For one night only, Rockville Centre residents will be the stars of the show — rocking on their own front porches.
On Sept. 7, musicians, from singers to ukulele aficionados, will show off their talents in the village's first Playing on the Porch day, a free outdoor jam session.
“Turning front porches, lawns and driveways into intimate performance stages just seems like a great way to showcase our town and bring people together,” says Iyna Caruso, a Rockville Centre Chamber of Commerce member who started the event for homeowners and businesses after hearing of similar events in upstate Ithaca and Pennsylvania. The event, from 3 to 6 p.m., is sponsored by the chamber.
Caruso, a village native, says because the town has lots of porches, it “architecturally lends itself to this type of event.” Participants can look forward to an online map of home and venues involved and donating to Mr. B’s Playground, a playground set to be built next to the town's John A. Anderson Recreation Center.
Caruso says fundraising has been a yearslong effort and the Lions Club, with other community groups and private donors, have raised about $400,000 so far.
Playing on the Porch may “be a first for Long Island,” but Caruso says “events like this have been happening in communities all over the country with great success.”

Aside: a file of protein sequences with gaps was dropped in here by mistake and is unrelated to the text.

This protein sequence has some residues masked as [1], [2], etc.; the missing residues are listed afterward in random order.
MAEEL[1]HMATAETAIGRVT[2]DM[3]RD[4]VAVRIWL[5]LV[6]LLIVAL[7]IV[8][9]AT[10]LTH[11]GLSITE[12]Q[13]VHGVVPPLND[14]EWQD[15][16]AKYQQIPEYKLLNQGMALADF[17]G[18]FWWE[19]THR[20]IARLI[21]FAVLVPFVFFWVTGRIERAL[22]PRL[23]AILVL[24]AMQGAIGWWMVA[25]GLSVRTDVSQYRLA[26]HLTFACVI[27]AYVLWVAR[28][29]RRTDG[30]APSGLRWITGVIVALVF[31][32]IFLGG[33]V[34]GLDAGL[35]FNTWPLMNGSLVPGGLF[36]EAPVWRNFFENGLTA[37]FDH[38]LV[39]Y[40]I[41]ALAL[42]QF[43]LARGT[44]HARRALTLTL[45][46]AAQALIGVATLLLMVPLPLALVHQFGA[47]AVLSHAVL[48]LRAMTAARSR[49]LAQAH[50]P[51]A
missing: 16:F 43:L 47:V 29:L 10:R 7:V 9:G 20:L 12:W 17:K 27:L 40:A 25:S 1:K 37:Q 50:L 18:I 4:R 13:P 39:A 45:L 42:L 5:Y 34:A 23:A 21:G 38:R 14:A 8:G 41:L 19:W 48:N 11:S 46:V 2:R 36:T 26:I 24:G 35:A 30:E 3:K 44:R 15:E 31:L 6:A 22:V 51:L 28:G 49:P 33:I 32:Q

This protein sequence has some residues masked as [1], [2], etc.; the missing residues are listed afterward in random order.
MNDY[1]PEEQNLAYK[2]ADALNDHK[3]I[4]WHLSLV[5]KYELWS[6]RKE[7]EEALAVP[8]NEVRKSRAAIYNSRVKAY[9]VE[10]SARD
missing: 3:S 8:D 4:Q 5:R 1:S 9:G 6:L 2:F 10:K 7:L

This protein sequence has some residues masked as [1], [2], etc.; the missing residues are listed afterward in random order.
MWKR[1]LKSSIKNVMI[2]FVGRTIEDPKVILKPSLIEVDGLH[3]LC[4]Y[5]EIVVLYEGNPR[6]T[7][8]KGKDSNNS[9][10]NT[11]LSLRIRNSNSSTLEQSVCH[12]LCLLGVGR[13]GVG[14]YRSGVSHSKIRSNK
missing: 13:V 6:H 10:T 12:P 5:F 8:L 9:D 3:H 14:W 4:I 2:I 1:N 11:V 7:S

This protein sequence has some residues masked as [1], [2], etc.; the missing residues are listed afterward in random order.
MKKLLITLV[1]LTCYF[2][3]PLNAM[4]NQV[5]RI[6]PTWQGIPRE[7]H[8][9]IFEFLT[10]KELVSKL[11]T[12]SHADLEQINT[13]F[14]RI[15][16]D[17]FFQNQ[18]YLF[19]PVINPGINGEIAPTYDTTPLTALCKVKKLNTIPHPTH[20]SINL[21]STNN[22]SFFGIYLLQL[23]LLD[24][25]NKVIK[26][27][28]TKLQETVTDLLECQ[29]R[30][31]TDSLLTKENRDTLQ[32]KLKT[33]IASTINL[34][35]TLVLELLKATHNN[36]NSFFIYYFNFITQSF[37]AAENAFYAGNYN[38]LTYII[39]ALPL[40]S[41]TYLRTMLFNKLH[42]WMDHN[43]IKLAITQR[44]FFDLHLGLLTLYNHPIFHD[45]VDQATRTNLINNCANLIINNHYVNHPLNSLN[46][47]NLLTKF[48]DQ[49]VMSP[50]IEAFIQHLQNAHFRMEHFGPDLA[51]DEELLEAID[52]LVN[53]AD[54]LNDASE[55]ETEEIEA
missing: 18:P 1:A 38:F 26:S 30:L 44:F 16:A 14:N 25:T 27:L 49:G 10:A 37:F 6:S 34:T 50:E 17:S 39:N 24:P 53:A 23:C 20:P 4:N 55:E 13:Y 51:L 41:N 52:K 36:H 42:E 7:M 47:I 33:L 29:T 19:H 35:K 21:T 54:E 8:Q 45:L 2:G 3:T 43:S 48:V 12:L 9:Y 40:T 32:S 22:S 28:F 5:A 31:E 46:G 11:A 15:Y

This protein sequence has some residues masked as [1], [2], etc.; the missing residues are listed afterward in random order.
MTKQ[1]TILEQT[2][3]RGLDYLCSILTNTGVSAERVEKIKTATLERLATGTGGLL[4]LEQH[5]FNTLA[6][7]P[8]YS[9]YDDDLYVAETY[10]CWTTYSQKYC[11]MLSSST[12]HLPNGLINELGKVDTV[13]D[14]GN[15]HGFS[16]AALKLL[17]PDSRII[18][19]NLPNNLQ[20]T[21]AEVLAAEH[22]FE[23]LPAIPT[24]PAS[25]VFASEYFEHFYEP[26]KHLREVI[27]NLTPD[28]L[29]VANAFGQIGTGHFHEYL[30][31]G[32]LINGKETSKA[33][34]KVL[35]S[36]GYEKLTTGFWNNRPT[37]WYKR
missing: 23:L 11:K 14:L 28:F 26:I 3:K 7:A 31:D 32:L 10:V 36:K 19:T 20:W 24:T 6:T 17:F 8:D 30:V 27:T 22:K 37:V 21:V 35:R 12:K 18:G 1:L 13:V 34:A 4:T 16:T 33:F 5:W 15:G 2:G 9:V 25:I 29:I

Last year’s Aug. 31 National Play Music on the Porch Day included 60 countries and nearly 700 cities, and it all started as an experiment, says Brian Mallman, founder of the outdoor nationwide concert.
Mallman, a collaborative artist from California, had the first one in 2012 after he was inspired by the birth of his first son, Calvin. Since then, he has made friends with musicians from Iran, Kenya, Russia and Zimbabwe, who also participated in the event.
“You have to work to get people outside of their social circles and get past boundaries we put up,” says Mallman, who makes a habit of learning about new string instruments and reaching out to international musicians via Instagram hashtags. Simply put, Mallman says “music breaks us down.”
Caruso expects to be one of dozens of homeowners participating and says those with all levels of musical skills are welcomed. The “aspiring ukulele player” is performing alongside her husband, who is “much more accomplished” than her, she says. Together — the Cool Hand Ukes — have graced stages at open mic nights and nursing homes.
Brian Croutier, president of the chamber and a self-taught guitarist, says “he may just play a song or two,” and then invite a friend to play on his lawn. He believes the porch music will be “a good way for the community and businesses to get together.”
Lisa Lowe, owner of Vines and Branches, a specialty food store, is thrilled to showcase her customers in a live, in-store performance — and her cranberry pear preserves. “I’m sorry we have to wait until September,” says Lowe, who plans to offer a 10 percent discount on all items and an appetizer-tasting on the special day.
What she’s looking forward to most is “seeing new faces,” as opposed to her usual Lynbrook, Valley Stream and Oceanside customers. “The more people we can get to come to Rockville Centre, the better for everyone in town, says Lowe, who hopes Playing on the Porch becomes an annual event.
For more information, visit the chamber’s website: www.rvcchamber.com.